On Dec. 2, the VTA Board of Directors will decide how to distribute $150-200 million dollars of Measure B highway funding in the next few years. When the process started in the summer of this year, there was hope VTA would manage this process professionally and with an eye not just on congestion management, but also on climate and equity. It has since become a farce.
In August, the VTA board approved six criteria to rank any incoming highway project applications on a scale from 100 (meeting all criteria) to zero (meeting none). In October, VTA received 13 applications and scored them. Out of the 13 projects, only one scored what teachers would consider a passing grade of more than 60 points. Twelve of the 13 failed to do so and four of the applications received even less than 50 points. And let’s be clear, the scoring wasn’t done by some fierce environmentalists who hate highways, it was done by VTA and city engineers and planners.
Imagine writing an essay in school, your buddies are the ones grading you and you still get an F. That’s how bad these applications are.
A few examples: The planned 101/Mabury project will increase delays by 3.9% each afternoon. The Charcot Extension project will increase vehicle miles traveled—an important climate criteria—by two to 20,000 miles a day, as will the 101/Trimble/de la Cruz project.
VTA staff was recently asked by San Jose Mayor Sam Liccardo about another Measure B project, one that would double the number of lanes on the ramp that leads from Highway 101 south to Highway 87 south. He asked if that increased capacity could potentially make traffic on Highway 87 worse, because it dumps more traffic on an already congested highway. Staff response: Yes, it could potentially make things worse!
VTA continues to fund projects with minimal or doubtful benefits, even admitting in one of its documents: “Travel patterns in SCL (Santa Clara County) have been pretty stable for the last 30 years. The places that stunk then, pretty much still stink today, but with more lanes.”
VTA and some cities try to avoid public oversight and omit crucial information
Even more bizarre in regards to the applications, the ranking includes three projects from Mountain View, yet the city has no official record of submitting any applications.
There also seems to have been no requirement to be objective in the applications. For example, when asked about community support for the Charcot Extension project, San Jose employees simply failed to adequately mention the overwhelming community opposition to the project. When specifically asked for the project’s impact on vehicle miles traveled, city workers refused again to include this, probably fearing—and rightfully so—that the actual data would make the project look bad.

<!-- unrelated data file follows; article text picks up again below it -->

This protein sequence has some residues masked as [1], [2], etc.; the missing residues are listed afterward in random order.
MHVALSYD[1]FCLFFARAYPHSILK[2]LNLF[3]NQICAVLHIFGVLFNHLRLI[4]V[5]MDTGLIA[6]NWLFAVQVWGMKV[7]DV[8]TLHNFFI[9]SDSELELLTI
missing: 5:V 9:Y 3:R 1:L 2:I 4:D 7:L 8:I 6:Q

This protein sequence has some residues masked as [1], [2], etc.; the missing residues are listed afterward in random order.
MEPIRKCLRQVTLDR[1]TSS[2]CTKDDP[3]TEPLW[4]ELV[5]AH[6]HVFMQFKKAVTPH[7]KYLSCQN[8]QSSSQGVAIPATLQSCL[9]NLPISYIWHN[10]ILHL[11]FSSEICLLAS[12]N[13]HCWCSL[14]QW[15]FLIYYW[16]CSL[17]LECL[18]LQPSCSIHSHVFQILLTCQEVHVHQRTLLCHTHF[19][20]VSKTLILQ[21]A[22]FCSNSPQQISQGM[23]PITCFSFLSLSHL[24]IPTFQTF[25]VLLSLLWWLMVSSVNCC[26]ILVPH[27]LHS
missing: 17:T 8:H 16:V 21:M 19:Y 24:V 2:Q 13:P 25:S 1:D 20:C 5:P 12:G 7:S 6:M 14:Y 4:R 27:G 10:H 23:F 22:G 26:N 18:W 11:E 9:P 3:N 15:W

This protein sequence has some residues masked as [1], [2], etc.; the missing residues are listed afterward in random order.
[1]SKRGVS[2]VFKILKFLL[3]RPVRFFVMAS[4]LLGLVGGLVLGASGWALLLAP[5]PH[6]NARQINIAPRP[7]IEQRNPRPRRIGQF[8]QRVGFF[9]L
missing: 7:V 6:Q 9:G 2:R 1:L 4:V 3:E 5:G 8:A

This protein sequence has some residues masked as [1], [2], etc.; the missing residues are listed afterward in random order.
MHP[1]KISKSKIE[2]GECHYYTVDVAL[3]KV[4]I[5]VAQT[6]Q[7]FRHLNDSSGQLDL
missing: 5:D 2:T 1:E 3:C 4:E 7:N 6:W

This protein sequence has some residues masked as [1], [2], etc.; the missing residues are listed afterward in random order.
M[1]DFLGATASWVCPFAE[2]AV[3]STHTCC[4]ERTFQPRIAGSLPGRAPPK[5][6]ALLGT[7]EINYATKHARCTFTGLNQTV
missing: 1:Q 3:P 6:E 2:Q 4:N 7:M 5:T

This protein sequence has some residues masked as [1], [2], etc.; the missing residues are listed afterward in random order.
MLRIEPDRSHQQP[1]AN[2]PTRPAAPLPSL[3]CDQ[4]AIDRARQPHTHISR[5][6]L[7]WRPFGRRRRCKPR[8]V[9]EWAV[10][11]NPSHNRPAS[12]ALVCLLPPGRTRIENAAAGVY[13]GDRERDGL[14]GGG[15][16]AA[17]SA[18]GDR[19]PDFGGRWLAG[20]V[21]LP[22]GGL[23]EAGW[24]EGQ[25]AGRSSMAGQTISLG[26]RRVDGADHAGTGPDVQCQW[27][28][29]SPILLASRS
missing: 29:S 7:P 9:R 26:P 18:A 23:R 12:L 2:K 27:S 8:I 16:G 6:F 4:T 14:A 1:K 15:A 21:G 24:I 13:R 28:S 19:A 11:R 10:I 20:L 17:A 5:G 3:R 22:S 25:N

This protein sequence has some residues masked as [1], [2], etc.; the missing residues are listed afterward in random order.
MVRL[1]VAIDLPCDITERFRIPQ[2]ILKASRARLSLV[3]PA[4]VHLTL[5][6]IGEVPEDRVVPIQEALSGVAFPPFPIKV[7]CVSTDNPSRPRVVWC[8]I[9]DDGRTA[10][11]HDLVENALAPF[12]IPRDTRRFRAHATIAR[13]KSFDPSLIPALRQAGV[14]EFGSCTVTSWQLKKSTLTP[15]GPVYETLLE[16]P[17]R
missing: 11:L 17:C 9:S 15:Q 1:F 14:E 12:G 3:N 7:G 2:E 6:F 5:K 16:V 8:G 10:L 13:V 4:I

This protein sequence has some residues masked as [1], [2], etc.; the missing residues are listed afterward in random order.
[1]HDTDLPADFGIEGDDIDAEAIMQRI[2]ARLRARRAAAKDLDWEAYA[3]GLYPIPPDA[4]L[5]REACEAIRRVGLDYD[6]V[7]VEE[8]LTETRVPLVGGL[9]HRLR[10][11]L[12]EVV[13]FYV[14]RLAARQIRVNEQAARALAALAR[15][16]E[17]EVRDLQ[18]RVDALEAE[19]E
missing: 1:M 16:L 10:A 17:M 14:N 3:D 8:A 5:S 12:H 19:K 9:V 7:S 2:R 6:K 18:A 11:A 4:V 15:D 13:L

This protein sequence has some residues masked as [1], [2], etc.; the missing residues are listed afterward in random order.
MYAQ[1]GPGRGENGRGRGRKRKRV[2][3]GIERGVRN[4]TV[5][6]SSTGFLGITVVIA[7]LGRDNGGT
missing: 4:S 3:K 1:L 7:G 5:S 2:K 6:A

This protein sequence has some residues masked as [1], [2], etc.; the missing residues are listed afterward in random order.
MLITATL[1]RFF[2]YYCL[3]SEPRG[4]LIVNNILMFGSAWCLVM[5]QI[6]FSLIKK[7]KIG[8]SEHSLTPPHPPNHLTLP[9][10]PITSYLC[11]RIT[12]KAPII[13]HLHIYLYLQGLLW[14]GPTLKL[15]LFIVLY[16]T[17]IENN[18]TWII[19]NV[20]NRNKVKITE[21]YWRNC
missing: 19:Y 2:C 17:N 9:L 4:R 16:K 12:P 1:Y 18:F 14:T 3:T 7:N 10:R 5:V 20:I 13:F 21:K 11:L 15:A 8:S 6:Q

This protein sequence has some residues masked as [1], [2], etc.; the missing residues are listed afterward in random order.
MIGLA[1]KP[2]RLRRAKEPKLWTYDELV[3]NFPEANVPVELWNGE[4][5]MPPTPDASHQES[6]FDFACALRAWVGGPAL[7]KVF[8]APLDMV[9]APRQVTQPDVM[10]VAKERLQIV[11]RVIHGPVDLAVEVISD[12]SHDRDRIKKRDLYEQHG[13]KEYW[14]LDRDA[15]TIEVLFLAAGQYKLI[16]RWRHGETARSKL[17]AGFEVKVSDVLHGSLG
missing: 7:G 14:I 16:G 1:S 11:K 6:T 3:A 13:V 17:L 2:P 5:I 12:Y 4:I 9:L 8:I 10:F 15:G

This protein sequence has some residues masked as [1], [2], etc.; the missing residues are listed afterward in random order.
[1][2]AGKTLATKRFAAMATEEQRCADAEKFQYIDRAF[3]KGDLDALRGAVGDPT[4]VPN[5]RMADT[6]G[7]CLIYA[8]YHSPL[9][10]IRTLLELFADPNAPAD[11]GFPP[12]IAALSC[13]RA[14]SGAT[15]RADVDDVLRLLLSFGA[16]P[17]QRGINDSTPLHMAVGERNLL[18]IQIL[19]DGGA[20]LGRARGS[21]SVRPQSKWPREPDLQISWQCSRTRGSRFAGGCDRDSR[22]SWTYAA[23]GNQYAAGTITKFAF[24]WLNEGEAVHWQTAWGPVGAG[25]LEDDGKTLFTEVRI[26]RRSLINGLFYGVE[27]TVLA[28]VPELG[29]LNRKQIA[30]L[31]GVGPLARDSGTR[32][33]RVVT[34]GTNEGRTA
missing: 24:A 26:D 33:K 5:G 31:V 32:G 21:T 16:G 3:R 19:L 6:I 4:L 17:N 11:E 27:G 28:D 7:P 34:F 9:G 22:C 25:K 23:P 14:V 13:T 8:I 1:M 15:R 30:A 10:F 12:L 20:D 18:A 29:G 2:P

When asked to make the applications public so that residents can judge the projects for themselves, VTA denied a record request because public oversight would not “allow for a fair evaluation of the competitive process.” VTA has not even bothered to adequately respond to a follow-up as to whether the applications could be made public after the evaluation concludes.
Fortunately, many cities that submitted applications had no concerns providing them upon request.
How will the scoring of the applications affect the funding the projects will receive? In short, not at all!
The board-approved process and common sense suggest VTA should provide the most funding to projects that score the best and give no funding to projects that score below a certain threshold. However, it seems VTA employees, together with an ad hoc committee of four city representatives, didn’t like that and decided to recommend throwing out the board-approved process and apply a completely different set of criteria instead.
VTA employees now recommend advancing projects through the next phase—no matter what phase any particular project currently is at. This leads to a situation where San Jose’s Highway 101/Zanker project, which ranked third in the competitive scoring process with 56.84 points overall, would receive only $9.47 million—5.5% of the total requested by the city for this project. Yet, Mountain View’s State Route 237/Middlefield project, which ranked 12th out of 13 at 38.59 points, is recommended to receive $16.2 million—100% of the total requested by the city.
How do the new recommendations play out?
Representatives from Campbell, Gilroy, Mountain View and San Jose served on the subcommittee that helped make the recommendation overwriting the board-approved ranking process. As it turns out, the subcommittee recommended 90.5% of the funding, a total of $178 million, go to these same four cities, leaving only $19 million for the rest of Santa Clara County.
The four cities with representatives on the subcommittee submitted requests for a combined $747 million and got 23.9% of it funded, while all other requests submitted by other cities—a $248 million ask—received only $19 million in funding, or 7.5%. Coincidence?
The new process sure seems to benefit mostly those who came up with it.
On Dec. 2, the VTA board has an opportunity to either go along with this farce or to remind staff that they had given specific direction and laid out a process—based on recommendation by the very same staff, one should note.
There is no shame in admitting fault and establishing new criteria and a new process, but then there needs to be a new and transparent call for projects. And hopefully this time, VTA will receive more applications that deserve a passing grade.
Robin Roemer is a former member of VTA’s Citizens Advisory Committee, a transportation, climate and Vision Zero activist and chief executive of “Protecting the Children of Orchard School,” a nonprofit fighting against the Charcot Extension project.